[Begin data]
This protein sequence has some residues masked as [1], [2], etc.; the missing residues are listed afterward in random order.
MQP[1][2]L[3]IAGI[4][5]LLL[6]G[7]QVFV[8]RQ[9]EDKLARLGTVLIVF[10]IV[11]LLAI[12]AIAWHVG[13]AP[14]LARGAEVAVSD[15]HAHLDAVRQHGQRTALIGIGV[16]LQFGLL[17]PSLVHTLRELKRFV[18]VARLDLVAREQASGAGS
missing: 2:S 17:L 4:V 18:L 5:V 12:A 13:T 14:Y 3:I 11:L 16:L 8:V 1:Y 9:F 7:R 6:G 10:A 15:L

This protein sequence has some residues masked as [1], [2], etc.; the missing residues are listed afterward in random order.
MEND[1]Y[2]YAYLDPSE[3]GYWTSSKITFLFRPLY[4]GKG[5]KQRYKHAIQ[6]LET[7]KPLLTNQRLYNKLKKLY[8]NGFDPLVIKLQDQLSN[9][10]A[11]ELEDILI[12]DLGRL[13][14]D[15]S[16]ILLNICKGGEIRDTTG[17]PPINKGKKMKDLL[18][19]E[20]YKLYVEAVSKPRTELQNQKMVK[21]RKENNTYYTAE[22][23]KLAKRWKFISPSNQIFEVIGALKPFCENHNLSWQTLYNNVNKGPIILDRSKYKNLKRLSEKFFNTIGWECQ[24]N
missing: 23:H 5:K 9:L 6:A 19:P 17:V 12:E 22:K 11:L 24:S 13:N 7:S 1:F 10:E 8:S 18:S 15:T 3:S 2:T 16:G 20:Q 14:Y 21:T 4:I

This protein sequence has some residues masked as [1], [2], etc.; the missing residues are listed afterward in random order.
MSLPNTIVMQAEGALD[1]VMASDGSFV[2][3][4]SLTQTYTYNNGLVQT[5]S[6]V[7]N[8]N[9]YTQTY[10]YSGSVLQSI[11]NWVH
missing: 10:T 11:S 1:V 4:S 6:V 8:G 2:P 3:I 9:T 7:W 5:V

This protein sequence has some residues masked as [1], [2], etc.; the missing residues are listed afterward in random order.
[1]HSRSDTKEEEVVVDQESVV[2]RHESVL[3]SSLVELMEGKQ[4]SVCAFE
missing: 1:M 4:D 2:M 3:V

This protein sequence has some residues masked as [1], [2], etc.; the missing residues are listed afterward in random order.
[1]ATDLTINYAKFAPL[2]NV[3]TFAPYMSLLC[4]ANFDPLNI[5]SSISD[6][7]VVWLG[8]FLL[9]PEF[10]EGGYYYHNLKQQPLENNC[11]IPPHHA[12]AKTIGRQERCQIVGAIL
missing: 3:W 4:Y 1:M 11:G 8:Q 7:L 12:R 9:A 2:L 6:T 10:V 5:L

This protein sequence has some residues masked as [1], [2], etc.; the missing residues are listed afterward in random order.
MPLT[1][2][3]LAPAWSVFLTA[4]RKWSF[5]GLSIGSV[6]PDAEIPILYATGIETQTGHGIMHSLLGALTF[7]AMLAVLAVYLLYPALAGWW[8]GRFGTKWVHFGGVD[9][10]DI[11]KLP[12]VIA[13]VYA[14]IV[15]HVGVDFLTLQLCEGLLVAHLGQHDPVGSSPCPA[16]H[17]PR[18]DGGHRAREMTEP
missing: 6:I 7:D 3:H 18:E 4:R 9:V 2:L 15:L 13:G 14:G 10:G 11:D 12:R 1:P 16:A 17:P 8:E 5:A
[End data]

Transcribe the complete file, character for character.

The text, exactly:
This protein sequence has some residues masked as [1], [2], etc.; the missing residues are listed afterward in random order.
MQP[1][2]L[3]IAGI[4][5]LLL[6]G[7]QVFV[8]RQ[9]EDKLARLGTVLIVF[10]IV[11]LLAI[12]AIAWHVG[13]AP[14]LARGAEVAVSD[15]HAHLDAVRQHGQRTALIGIGV[16]LQFGLL[17]PSLVHTLRELKRFV[18]VARLDLVAREQASGAGS
missing: 2:S 17:L 4:V 18:L 5:V 12:A 13:T 14:Y 3:I 11:L 16:L 8:V 1:Y 9:F 7:R 6:G 10:A 15:L

This protein sequence has some residues masked as [1], [2], etc.; the missing residues are listed afterward in random order.
MEND[1]Y[2]YAYLDPSE[3]GYWTSSKITFLFRPLY[4]GKG[5]KQRYKHAIQ[6]LET[7]KPLLTNQRLYNKLKKLY[8]NGFDPLVIKLQDQLSN[9][10]A[11]ELEDILI[12]DLGRL[13][14]D[15]S[16]ILLNICKGGEIRDTTG[17]PPINKGKKMKDLL[18][19]E[20]YKLYVEAVSKPRTELQNQKMVK[21]RKENNTYYTAE[22][23]KLAKRWKFISPSNQIFEVIGALKPFCENHNLSWQTLYNNVNKGPIILDRSKYKNLKRLSEKFFNTIGWECQ[24]N
missing: 23:H 5:K 9:L 6:A 19:P 17:V 12:E 22:K 11:L 24:S 13:N 7:S 1:F 10:E 8:S 18:S 15:T 3:S 2:T 16:G 20:Q 14:Y 21:T 4:I

This protein sequence has some residues masked as [1], [2], etc.; the missing residues are listed afterward in random order.
MSLPNTIVMQAEGALD[1]VMASDGSFV[2][3][4]SLTQTYTYNNGLVQT[5]S[6]V[7]N[8]N[9]YTQTY[10]YSGSVLQSI[11]NWVH
missing: 10:T 11:S 1:V 4:S 6:V 8:G 2:P 3:I 9:T 7:W 5:V

This protein sequence has some residues masked as [1], [2], etc.; the missing residues are listed afterward in random order.
[1]HSRSDTKEEEVVVDQESVV[2]RHESVL[3]SSLVELMEGKQ[4]SVCAFE
missing: 1:M 4:D 2:M 3:V

This protein sequence has some residues masked as [1], [2], etc.; the missing residues are listed afterward in random order.
[1]ATDLTINYAKFAPL[2]NV[3]TFAPYMSLLC[4]ANFDPLNI[5]SSISD[6][7]VVWLG[8]FLL[9]PEF[10]EGGYYYHNLKQQPLENNC[11]IPPHHA[12]AKTIGRQERCQIVGAIL
missing: 3:W 4:Y 1:M 11:G 8:Q 7:L 12:R 9:A 2:L 6:T 10:V 5:L

This protein sequence has some residues masked as [1], [2], etc.; the missing residues are listed afterward in random order.
MPLT[1][2][3]LAPAWSVFLTA[4]RKWSF[5]GLSIGSV[6]PDAEIPILYATGIETQTGHGIMHSLLGALTF[7]AMLAVLAVYLLYPALAGWW[8]GRFGTKWVHFGGVD[9][10]DI[11]KLP[12]VIA[13]VYA[14]IV[15]HVGVDFLTLQLCEGLLVAHLGQHDPVGSSPCPA[16]H[17]PR[18]DGGHRAREMTEP
missing: 6:I 7:D 3:H 18:E 4:R 9:V 2:L 15:L 13:G 14:G 10:G 11:D 12:R 1:P 16:A 17:P 8:E 5:A